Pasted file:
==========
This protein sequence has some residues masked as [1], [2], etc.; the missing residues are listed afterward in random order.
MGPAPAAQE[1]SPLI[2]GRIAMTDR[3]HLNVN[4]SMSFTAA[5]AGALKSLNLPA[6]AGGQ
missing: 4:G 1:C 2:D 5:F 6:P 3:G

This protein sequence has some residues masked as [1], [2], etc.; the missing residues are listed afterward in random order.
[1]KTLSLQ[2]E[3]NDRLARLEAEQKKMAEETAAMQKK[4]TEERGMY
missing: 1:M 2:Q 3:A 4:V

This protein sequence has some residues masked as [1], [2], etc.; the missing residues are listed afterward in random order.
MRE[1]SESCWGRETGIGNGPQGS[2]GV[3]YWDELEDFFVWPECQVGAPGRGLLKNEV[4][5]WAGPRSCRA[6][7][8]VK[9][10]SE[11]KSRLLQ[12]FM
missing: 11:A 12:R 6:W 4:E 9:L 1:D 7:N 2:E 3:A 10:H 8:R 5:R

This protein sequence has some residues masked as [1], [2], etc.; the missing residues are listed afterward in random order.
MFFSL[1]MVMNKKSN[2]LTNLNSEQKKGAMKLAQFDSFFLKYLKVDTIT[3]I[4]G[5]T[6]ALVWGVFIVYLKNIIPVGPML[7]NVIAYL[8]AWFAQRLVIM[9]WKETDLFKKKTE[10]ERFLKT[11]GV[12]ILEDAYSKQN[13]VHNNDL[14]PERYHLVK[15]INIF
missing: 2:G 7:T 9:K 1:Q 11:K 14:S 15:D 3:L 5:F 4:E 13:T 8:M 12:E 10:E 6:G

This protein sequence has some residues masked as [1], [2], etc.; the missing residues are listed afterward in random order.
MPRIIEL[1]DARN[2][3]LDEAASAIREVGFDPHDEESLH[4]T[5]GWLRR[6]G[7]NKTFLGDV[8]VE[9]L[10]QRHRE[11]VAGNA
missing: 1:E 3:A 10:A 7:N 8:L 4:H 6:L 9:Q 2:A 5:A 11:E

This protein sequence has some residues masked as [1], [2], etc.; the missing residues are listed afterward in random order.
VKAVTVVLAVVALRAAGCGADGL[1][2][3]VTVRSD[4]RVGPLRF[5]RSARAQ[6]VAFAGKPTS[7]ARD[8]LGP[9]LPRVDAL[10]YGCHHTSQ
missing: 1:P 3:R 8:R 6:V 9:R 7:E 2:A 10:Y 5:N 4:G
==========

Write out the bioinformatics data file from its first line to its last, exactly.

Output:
This protein sequence has some residues masked as [1], [2], etc.; the missing residues are listed afterward in random order.
MGPAPAAQE[1]SPLI[2]GRIAMTDR[3]HLNVN[4]SMSFTAA[5]AGALKSLNLPA[6]AGGQ
missing: 4:G 1:C 2:D 5:F 6:P 3:G

This protein sequence has some residues masked as [1], [2], etc.; the missing residues are listed afterward in random order.
[1]KTLSLQ[2]E[3]NDRLARLEAEQKKMAEETAAMQKK[4]TEERGMY
missing: 1:M 2:Q 3:A 4:V

This protein sequence has some residues masked as [1], [2], etc.; the missing residues are listed afterward in random order.
MRE[1]SESCWGRETGIGNGPQGS[2]GV[3]YWDELEDFFVWPECQVGAPGRGLLKNEV[4][5]WAGPRSCRA[6][7][8]VK[9][10]SE[11]KSRLLQ[12]FM
missing: 11:A 12:R 6:W 4:E 9:L 1:D 7:N 2:E 3:A 10:H 8:R 5:R

This protein sequence has some residues masked as [1], [2], etc.; the missing residues are listed afterward in random order.
MFFSL[1]MVMNKKSN[2]LTNLNSEQKKGAMKLAQFDSFFLKYLKVDTIT[3]I[4]G[5]T[6]ALVWGVFIVYLKNIIPVGPML[7]NVIAYL[8]AWFAQRLVIM[9]WKETDLFKKKTE[10]ERFLKT[11]GV[12]ILEDAYSKQN[13]VHNNDL[14]PERYHLVK[15]INIF
missing: 2:G 7:T 9:K 1:Q 11:K 14:S 15:D 3:L 5:F 4:E 13:T 8:M 12:E 10:E 6:G

This protein sequence has some residues masked as [1], [2], etc.; the missing residues are listed afterward in random order.
MPRIIEL[1]DARN[2][3]LDEAASAIREVGFDPHDEESLH[4]T[5]GWLRR[6]G[7]NKTFLGDV[8]VE[9]L[10]QRHRE[11]VAGNA
missing: 1:E 3:A 10:A 7:N 8:L 4:H 6:L 9:Q 2:A 5:A 11:E

This protein sequence has some residues masked as [1], [2], etc.; the missing residues are listed afterward in random order.
VKAVTVVLAVVALRAAGCGADGL[1][2][3]VTVRSD[4]RVGPLRF[5]RSARAQ[6]VAFAGKPTS[7]ARD[8]LGP[9]LPRVDAL[10]YGCHHTSQ
missing: 1:P 3:R 8:R 6:V 9:R 7:E 2:A 10:Y 5:N 4:G